The Techniques Sheets started life as a stapeled collection of photocopied materials from the early articles printed in the GNSI newsletters. These techniques were completely hand-crafted, yet durable ways of creating art for science communication. The Techniques Sheets II booklet was developed from these originals handouts and printed in 1998. While some techniques, materials, and methods of creating scientific illustration have changed substantially in the ensuing years, the fundamental information for non-digital art creation remains the same or can be adapted to more current approaches (as in the case of the article on airbrush: the techniques explained can be used almost step-by-step in Photoshop). The one constant throughout these pages, demonstrated by all good science illustrators, is the experimentation with materials and methods to solve production challenges. Each new generation of illustrators is faced with this same challenge, no matter what media are currently in use.
This new edition, Techniques Sheets III tweaks and adds to the classic information provided in previous editions. We are confident the information in these pages remains largely relevant and adaptable to our members in their current work; materials and approaches that are no longer widely used can still be reviewed in their historical context, and useful nuggets extracted. But there is nothing like the pleasure of holding a hand-drawn, one-of-a-kind image that is both beautiful and accurate — a true work of art. For that, these techniques are as important today are they ever were.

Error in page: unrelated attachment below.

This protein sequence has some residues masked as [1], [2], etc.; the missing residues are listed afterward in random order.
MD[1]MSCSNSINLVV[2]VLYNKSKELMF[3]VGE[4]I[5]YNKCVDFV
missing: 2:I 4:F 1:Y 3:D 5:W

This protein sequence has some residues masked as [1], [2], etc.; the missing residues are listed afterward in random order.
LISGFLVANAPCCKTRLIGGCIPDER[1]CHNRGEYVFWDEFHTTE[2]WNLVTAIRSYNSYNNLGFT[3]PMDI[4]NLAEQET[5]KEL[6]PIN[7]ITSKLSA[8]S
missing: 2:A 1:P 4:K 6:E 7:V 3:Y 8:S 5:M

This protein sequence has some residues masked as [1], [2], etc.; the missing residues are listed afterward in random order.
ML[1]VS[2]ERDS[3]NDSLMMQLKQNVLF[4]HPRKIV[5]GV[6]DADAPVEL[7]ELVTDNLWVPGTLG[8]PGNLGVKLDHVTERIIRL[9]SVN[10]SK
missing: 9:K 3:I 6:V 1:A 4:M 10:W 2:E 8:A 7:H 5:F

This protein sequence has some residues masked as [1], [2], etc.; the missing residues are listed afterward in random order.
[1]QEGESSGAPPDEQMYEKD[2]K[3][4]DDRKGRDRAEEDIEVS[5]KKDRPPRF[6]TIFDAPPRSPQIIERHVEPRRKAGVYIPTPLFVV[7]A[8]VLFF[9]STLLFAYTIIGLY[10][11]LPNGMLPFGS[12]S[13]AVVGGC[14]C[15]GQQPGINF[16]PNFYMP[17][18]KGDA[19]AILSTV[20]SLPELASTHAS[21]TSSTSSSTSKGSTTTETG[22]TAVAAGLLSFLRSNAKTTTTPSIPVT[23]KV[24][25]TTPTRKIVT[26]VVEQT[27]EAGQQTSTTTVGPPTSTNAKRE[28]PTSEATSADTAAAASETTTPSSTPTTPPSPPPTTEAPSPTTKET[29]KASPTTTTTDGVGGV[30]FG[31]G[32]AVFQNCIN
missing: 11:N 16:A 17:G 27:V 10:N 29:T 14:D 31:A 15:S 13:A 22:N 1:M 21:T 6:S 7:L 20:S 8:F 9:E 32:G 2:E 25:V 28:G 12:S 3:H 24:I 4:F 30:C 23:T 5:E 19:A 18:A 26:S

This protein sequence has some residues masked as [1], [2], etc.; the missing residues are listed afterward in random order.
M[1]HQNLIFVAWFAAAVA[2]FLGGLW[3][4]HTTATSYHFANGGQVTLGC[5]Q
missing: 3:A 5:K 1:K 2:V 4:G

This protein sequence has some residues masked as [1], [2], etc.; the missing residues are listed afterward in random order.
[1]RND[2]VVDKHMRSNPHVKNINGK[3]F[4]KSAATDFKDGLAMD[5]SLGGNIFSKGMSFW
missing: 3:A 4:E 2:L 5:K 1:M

Selected original Technique Sheets articles have been archived to make room for newer technologies. These articles will still be available here on the GNSI website very soon.